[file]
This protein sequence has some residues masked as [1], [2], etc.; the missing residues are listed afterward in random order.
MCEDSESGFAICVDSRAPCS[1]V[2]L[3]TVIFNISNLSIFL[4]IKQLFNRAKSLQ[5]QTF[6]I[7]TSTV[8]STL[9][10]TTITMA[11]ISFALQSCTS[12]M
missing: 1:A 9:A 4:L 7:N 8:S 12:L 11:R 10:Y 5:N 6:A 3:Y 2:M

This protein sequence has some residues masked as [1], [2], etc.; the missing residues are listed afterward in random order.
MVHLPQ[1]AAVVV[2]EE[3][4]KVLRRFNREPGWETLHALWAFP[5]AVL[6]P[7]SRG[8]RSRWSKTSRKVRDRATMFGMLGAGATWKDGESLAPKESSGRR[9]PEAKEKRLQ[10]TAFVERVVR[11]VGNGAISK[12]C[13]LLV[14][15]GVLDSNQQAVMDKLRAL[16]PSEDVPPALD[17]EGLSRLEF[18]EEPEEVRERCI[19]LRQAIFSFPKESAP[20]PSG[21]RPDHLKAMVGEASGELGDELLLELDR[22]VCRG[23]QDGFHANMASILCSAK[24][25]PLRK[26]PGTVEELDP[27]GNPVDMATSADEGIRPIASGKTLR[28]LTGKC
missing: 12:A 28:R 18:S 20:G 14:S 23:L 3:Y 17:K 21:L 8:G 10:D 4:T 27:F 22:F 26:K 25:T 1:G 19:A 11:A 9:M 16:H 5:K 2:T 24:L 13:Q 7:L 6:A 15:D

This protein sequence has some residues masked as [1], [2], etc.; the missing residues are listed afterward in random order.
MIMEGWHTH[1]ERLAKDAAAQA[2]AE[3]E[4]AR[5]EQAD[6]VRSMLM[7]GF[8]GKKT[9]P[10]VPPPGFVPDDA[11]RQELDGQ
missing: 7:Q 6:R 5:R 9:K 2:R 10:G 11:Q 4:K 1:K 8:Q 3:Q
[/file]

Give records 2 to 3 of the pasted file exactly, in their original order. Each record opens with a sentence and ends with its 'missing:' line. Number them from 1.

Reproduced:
This protein sequence has some residues masked as [1], [2], etc.; the missing residues are listed afterward in random order.
MVHLPQ[1]AAVVV[2]EE[3][4]KVLRRFNREPGWETLHALWAFP[5]AVL[6]P[7]SRG[8]RSRWSKTSRKVRDRATMFGMLGAGATWKDGESLAPKESSGRR[9]PEAKEKRLQ[10]TAFVERVVR[11]VGNGAISK[12]C[13]LLV[14][15]GVLDSNQQAVMDKLRAL[16]PSEDVPPALD[17]EGLSRLEF[18]EEPEEVRERCI[19]LRQAIFSFPKESAP[20]PSG[21]RPDHLKAMVGEASGELGDELLLELDR[22]VCRG[23]QDGFHANMASILCSAK[24][25]PLRK[26]PGTVEELDP[27]GNPVDMATSADEGIRPIASGKTLR[28]LTGKC
missing: 12:A 28:R 18:S 20:G 14:S 23:L 3:Y 17:K 21:L 8:G 10:D 4:T 27:F 22:F 26:K 25:T 1:G 19:A 11:A 9:M 16:H 5:K 2:T 24:L 13:Q 7:L 6:A 15:D

This protein sequence has some residues masked as [1], [2], etc.; the missing residues are listed afterward in random order.
MIMEGWHTH[1]ERLAKDAAAQA[2]AE[3]E[4]AR[5]EQAD[6]VRSMLM[7]GF[8]GKKT[9]P[10]VPPPGFVPDDA[11]RQELDGQ
missing: 7:Q 6:R 5:R 9:K 2:R 10:G 11:Q 4:K 1:K 8:Q 3:Q